You'll need the final two arm pieces, the medium sized screw and nut, a short pin (3/8), a long pin (about an inch), and two of the triangles.

note that the triangles have two smaller holes and one larger hole. The smaller holes are for the 14g wire pins and the larger hole is for the machine screw. 

Line up the parts as shown, the long arm piece with the 6 holes goes on the bottom (closer to you), the arm piece with no extra holes goes on the top (further from you). It might be easier to look at the second picture to see the location of each hole, pin, and screw.

In the second picture you can see the screw goes through the:
six-hole piece coming from the lamp hub
large hole in triangle
new six-hole piece leading away from the hub
large hole in triangle
six-hole piece coming from hub

The short pin goes through the arm piece with no extra holes coming from the lamp hub and interlocks with the corresponding holes in the triangles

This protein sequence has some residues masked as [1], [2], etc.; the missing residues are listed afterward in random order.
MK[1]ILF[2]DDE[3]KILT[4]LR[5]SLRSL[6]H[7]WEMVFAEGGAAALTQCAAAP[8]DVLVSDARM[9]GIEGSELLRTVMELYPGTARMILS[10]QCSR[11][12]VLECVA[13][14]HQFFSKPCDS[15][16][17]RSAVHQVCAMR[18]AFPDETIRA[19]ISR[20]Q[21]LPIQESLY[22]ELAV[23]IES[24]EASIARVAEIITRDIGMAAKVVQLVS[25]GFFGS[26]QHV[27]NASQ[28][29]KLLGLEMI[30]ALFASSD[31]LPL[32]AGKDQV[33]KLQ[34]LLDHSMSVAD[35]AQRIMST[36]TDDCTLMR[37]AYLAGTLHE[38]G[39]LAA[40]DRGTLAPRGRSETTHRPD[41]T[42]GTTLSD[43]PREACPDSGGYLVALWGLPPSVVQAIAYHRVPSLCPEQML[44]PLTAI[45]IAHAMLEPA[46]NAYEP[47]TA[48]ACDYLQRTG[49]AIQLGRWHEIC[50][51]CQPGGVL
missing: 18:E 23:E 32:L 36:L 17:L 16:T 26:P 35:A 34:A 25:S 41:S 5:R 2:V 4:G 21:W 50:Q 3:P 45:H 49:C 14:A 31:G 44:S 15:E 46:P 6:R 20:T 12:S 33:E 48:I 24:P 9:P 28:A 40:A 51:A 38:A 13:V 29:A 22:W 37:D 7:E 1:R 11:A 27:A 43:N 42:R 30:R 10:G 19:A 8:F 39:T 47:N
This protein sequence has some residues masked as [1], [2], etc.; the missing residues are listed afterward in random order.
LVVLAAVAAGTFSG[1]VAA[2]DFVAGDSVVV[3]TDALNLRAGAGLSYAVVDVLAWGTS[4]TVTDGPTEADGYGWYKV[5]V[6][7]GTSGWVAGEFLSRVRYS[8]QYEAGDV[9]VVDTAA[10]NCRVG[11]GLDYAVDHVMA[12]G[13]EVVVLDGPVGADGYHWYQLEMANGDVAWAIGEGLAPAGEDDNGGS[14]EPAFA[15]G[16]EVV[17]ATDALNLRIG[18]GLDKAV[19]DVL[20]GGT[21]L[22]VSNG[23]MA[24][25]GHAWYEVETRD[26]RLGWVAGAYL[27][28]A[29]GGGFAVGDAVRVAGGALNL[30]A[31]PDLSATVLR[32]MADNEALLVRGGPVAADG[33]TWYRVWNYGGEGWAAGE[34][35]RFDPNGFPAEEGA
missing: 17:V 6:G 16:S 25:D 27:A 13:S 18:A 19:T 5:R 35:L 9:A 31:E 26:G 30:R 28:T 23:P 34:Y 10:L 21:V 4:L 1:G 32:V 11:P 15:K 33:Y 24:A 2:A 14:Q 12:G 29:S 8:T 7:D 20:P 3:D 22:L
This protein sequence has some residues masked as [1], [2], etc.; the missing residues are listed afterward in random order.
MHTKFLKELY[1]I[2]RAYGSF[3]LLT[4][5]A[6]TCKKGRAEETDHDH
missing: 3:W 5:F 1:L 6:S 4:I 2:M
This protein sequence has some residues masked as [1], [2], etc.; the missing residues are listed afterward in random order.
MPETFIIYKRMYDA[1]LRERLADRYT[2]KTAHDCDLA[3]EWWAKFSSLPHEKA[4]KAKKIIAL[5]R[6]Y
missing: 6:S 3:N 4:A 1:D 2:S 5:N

The longer pin does the same on the new "no extra hole piece" but should be centered so it protrudes out from either side of the joint.

Step 8: Assemble the Diffuser

Assemble and glue the lamp head and diffuser as shown. 

I used a piece of white synthetic fabric and a piece of tar paper to make the diffuser, simply line up the two pieces and glue them together, then glue them to the masonite ring, and glue that to the F shaped piece as shown.

NOTE: The white circle is made by printing ONLY the outer line of the ring in the pattern. The black circle is made by printing only the ring in the pattern.
You can download these patterns from my website:
mattphillipsshaw.com

Glue the LED into the cutout as shown in the photos. You can also glue the wires to the bottom side of the F piece so they don't get ripped off of the LED.